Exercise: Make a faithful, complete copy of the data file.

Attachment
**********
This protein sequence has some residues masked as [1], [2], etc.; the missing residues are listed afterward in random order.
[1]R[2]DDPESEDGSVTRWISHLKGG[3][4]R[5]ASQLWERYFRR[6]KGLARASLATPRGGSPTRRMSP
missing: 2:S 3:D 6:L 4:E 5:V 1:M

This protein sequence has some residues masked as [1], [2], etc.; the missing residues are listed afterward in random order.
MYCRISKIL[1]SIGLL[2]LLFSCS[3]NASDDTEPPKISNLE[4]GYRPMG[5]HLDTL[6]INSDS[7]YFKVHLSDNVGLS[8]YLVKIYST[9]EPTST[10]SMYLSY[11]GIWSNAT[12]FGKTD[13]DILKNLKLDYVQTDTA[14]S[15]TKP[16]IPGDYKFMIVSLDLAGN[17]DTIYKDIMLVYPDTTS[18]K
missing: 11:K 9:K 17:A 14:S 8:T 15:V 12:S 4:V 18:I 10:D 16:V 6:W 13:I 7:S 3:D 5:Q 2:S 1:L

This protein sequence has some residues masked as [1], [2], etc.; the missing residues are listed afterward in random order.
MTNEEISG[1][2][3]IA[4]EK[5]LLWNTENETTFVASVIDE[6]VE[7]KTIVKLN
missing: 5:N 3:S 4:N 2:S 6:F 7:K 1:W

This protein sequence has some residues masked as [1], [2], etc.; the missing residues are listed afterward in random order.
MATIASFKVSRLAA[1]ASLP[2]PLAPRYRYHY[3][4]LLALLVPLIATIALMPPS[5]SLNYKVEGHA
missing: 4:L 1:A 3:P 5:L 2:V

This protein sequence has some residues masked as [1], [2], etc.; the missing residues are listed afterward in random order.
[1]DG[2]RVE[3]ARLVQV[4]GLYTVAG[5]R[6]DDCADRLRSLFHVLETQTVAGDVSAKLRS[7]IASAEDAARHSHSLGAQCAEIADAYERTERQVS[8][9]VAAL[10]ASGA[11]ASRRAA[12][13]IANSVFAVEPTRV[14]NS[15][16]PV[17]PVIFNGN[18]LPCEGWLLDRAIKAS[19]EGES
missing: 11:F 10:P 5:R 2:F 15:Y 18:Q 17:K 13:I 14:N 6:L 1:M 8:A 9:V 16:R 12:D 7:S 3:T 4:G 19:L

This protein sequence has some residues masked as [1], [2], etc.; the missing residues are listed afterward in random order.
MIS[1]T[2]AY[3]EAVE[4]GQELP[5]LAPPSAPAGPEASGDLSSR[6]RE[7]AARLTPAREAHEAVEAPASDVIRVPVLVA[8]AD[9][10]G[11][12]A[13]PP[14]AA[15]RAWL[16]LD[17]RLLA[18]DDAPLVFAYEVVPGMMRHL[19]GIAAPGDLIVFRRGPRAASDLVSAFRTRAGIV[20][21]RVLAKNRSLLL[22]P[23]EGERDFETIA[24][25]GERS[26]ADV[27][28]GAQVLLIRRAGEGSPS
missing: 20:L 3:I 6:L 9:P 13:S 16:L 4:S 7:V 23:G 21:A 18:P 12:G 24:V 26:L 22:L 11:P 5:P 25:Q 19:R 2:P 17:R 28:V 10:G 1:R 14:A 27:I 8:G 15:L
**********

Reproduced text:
This protein sequence has some residues masked as [1], [2], etc.; the missing residues are listed afterward in random order.
[1]R[2]DDPESEDGSVTRWISHLKGG[3][4]R[5]ASQLWERYFRR[6]KGLARASLATPRGGSPTRRMSP
missing: 2:S 3:D 6:L 4:E 5:V 1:M

This protein sequence has some residues masked as [1], [2], etc.; the missing residues are listed afterward in random order.
MYCRISKIL[1]SIGLL[2]LLFSCS[3]NASDDTEPPKISNLE[4]GYRPMG[5]HLDTL[6]INSDS[7]YFKVHLSDNVGLS[8]YLVKIYST[9]EPTST[10]SMYLSY[11]GIWSNAT[12]FGKTD[13]DILKNLKLDYVQTDTA[14]S[15]TKP[16]IPGDYKFMIVSLDLAGN[17]DTIYKDIMLVYPDTTS[18]K
missing: 11:K 9:K 17:A 14:S 8:T 15:V 12:S 4:V 18:I 10:D 16:V 6:W 13:I 7:S 3:D 5:Q 2:S 1:L

This protein sequence has some residues masked as [1], [2], etc.; the missing residues are listed afterward in random order.
MTNEEISG[1][2][3]IA[4]EK[5]LLWNTENETTFVASVIDE[6]VE[7]KTIVKLN
missing: 5:N 3:S 4:N 2:S 6:F 7:K 1:W

This protein sequence has some residues masked as [1], [2], etc.; the missing residues are listed afterward in random order.
MATIASFKVSRLAA[1]ASLP[2]PLAPRYRYHY[3][4]LLALLVPLIATIALMPPS[5]SLNYKVEGHA
missing: 4:L 1:A 3:P 5:L 2:V

This protein sequence has some residues masked as [1], [2], etc.; the missing residues are listed afterward in random order.
[1]DG[2]RVE[3]ARLVQV[4]GLYTVAG[5]R[6]DDCADRLRSLFHVLETQTVAGDVSAKLRS[7]IASAEDAARHSHSLGAQCAEIADAYERTERQVS[8][9]VAAL[10]ASGA[11]ASRRAA[12][13]IANSVFAVEPTRV[14]NS[15][16]PV[17]PVIFNGN[18]LPCEGWLLDRAIKAS[19]EGES
missing: 11:F 10:P 5:R 2:F 15:Y 18:Q 17:K 13:I 14:N 6:L 1:M 8:A 9:V 16:R 12:D 7:S 3:T 4:G 19:L

This protein sequence has some residues masked as [1], [2], etc.; the missing residues are listed afterward in random order.
MIS[1]T[2]AY[3]EAVE[4]GQELP[5]LAPPSAPAGPEASGDLSSR[6]RE[7]AARLTPAREAHEAVEAPASDVIRVPVLVA[8]AD[9][10]G[11][12]A[13]PP[14]AA[15]RAWL[16]LD[17]RLLA[18]DDAPLVFAYEVVPGMMRHL[19]GIAAPGDLIVFRRGPRAASDLVSAFRTRAGIV[20][21]RVLAKNRSLLL[22]P[23]EGERDFETIA[24][25]GERS[26]ADV[27][28]GAQVLLIRRAGEGSPS
missing: 20:L 3:I 6:L 9:P 13:S 16:L 4:S 7:V 23:G 21:A 18:P 12:G 24:V 26:L 22:L 11:P 5:P 25:Q 19:R 2:P 17:R 28:V 10:G 1:R 14:A 27:I 8:G 15:L